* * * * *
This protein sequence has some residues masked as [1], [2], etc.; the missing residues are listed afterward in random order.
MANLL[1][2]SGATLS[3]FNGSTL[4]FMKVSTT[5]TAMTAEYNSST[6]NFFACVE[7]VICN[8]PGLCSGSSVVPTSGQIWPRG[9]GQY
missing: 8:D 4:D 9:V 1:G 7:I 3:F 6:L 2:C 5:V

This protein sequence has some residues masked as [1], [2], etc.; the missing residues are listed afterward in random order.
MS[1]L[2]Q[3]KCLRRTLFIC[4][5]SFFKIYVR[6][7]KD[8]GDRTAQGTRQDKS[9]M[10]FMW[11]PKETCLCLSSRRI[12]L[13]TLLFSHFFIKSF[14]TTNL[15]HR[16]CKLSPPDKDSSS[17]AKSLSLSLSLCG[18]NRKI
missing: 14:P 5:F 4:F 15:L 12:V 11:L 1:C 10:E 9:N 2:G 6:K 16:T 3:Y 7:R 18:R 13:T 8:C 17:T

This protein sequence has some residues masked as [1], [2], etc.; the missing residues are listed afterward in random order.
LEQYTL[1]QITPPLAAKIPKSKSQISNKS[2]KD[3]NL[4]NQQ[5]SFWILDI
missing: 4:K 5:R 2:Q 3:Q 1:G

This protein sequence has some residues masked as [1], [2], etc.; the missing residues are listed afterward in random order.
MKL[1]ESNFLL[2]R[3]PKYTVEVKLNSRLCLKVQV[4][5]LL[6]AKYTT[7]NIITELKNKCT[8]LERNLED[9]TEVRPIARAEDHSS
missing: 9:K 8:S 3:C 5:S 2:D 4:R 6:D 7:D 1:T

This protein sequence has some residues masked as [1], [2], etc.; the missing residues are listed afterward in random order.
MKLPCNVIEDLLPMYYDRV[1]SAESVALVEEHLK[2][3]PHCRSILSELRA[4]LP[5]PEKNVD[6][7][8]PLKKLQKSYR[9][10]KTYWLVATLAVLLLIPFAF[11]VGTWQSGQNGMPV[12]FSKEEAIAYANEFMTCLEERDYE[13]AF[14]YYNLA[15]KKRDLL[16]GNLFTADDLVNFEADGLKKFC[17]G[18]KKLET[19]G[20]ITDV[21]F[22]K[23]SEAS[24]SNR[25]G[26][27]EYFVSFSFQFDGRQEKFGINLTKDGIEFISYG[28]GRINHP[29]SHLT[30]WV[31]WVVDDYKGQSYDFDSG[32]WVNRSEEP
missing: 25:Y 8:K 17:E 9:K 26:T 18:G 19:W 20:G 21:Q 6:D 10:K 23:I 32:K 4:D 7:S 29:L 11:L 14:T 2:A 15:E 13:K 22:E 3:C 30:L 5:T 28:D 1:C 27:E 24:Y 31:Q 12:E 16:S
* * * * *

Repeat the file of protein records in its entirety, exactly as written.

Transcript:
This protein sequence has some residues masked as [1], [2], etc.; the missing residues are listed afterward in random order.
MANLL[1][2]SGATLS[3]FNGSTL[4]FMKVSTT[5]TAMTAEYNSST[6]NFFACVE[7]VICN[8]PGLCSGSSVVPTSGQIWPRG[9]GQY
missing: 8:D 4:D 9:V 1:G 7:I 3:F 6:L 2:C 5:V

This protein sequence has some residues masked as [1], [2], etc.; the missing residues are listed afterward in random order.
MS[1]L[2]Q[3]KCLRRTLFIC[4][5]SFFKIYVR[6][7]KD[8]GDRTAQGTRQDKS[9]M[10]FMW[11]PKETCLCLSSRRI[12]L[13]TLLFSHFFIKSF[14]TTNL[15]HR[16]CKLSPPDKDSSS[17]AKSLSLSLSLCG[18]NRKI
missing: 14:P 5:F 4:F 15:L 12:V 11:L 1:C 10:E 9:N 2:G 6:K 16:T 3:Y 7:R 18:R 13:T 8:C 17:T

This protein sequence has some residues masked as [1], [2], etc.; the missing residues are listed afterward in random order.
LEQYTL[1]QITPPLAAKIPKSKSQISNKS[2]KD[3]NL[4]NQQ[5]SFWILDI
missing: 4:K 5:R 2:Q 3:Q 1:G

This protein sequence has some residues masked as [1], [2], etc.; the missing residues are listed afterward in random order.
MKL[1]ESNFLL[2]R[3]PKYTVEVKLNSRLCLKVQV[4][5]LL[6]AKYTT[7]NIITELKNKCT[8]LERNLED[9]TEVRPIARAEDHSS
missing: 9:K 8:S 3:C 5:S 2:D 4:R 6:D 7:D 1:T

This protein sequence has some residues masked as [1], [2], etc.; the missing residues are listed afterward in random order.
MKLPCNVIEDLLPMYYDRV[1]SAESVALVEEHLK[2][3]PHCRSILSELRA[4]LP[5]PEKNVD[6][7][8]PLKKLQKSYR[9][10]KTYWLVATLAVLLLIPFAF[11]VGTWQSGQNGMPV[12]FSKEEAIAYANEFMTCLEERDYE[13]AF[14]YYNLA[15]KKRDLL[16]GNLFTADDLVNFEADGLKKFC[17]G[18]KKLET[19]G[20]ITDV[21]F[22]K[23]SEAS[24]SNR[25]G[26][27]EYFVSFSFQFDGRQEKFGINLTKDGIEFISYG[28]GRINHP[29]SHLT[30]WV[31]WVVDDYKGQSYDFDSG[32]WVNRSEEP
missing: 25:Y 8:K 17:E 9:K 26:T 18:G 19:W 20:G 21:Q 6:D 10:K 23:I 32:K 4:D 7:S 29:L 11:L 14:T 2:A 15:E 13:K 22:E 3:C 30:L 5:T 28:D 1:C 27:E 24:Y 31:Q 12:E 16:S